CNBC depicted it perfectly in its story, House of Cards,  when they showed that the governmental standards weren’t up to par to prevent a crisis such as this. At one time, not so long ago, the American housing market was at an all-time high, and everyone was cashing in. From Lebanese businessmen, to pizza delivery guys, everyone had a mortgage to sell, and everyone wanted a home.

Businesses such as the company Quick Loan Funding  and other Internet based banks were selling mortgages to unqualified buyers like candy. No qualifications or standards were required for these mortgages. As long as someone on wall street would buy these mortgages, they were selling and profiting. Quick Loan Funding was basically an infomercial, “As seen on TV” type mortgage company. People who bought these mortgages usually were refinancing with the low APR’s they were offering. A new beginning to the buyer, a quick cash scheme for the sellers.

There were other types of mortgages that were available such as “Interest Only” loans and ridiculous mortgages that allowed the buyer to pay a percentage of their payment, in some cases, raising their mortgage principals instead of decreasing them. Anything was game, and wall street bought into it all.

Wall Street also bought into the dreaded CDO’s. CDO’s were mortgage packages, so to speak, these were grouped mortgages, such as entire subdivisions, that complicatedly grouped together and sold to mostly European and Asian governments and municipalities to gain revenue for their area. They were told this was a solid, AAA investment. This was the problem.

Rating agencies, such as Standard and Poor, were to rate an investment as a AAA or a BBB. The AAA’s were less risky, solid investments and the BBB, of course, meant more risk. With everyone cashing in and putting pressure on these rating agencies essentially lowered the AAA standard. Possibly because, if other rating agencies were lowering their standards, and your agency did not, you lost business. Therefore, the greed of Wall Street drove them as well.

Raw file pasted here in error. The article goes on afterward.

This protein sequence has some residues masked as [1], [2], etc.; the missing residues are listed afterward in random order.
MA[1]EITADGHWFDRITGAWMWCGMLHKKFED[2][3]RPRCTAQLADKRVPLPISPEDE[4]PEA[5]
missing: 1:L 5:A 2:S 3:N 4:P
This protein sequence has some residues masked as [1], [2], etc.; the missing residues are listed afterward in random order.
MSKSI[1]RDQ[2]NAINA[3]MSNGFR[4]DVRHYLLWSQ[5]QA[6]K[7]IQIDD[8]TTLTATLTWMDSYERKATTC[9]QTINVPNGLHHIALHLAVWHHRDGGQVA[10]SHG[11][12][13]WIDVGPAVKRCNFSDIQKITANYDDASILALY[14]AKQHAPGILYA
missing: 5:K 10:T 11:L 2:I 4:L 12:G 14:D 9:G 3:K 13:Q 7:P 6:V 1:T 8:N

This is why that the economy nearly world wide is poor. A big percentage of Wall Street investors are other countries. Investing in American businesses has almost always been a sure thing, and it would have continued to be a sure thing except one thing, people stopped paying their mortgages. These investments were based on the future revenue of mortgage payments and interests. That required that mortgages be paid to pay out on the investment. Americans began to refinance their homes, taking out home equity loans to pay off their credit cards, using the equity in their home as an ATM machine. Once they paid off their debts, they charged them all up again. The greed of the banks and wall street drove them to never say “enough is enough”. No one ever told the buyer you are over extending yourself. The banks were driven by the competition as well. If the banks said stop, the consumer took their business to another bank. After three mortgages and $50,000 dollars of credit kept families from eating, Americans just stopped paying, thus spiraling our economy into the mess it is now.

So where were the watchdogs during this? The voice of reason from our government stepping up and saying, “there must be better standards.” America’s government has committees and bureaus that watch these kinds of things and they turned a blind eye to it. Perhaps they were cashing in too. Greed was driving everyone all over the world, perhaps the pressure was too great to put a stop to it. Who knows. What is known is that now, when it is too late, they want to scoop in and try to dig us out of the cavern of debt by using spoons. It is not going to happen by handing out big bucks that WE DON”T HAVE to companies that just didn’t know what they were getting into, or the ones that just didn’t care.

So now we all sit and wait, watching the disaster unfold in front of our eyes and think there is nothing we can do to change it. The truth is, I haven’t the answer. All I can do is take care of what is mine. Pay my bills and my mortgage, and clip and save, and hold onto what is more precious than money. Perhaps if we all do the same, we will find a way out of this Economic crisis.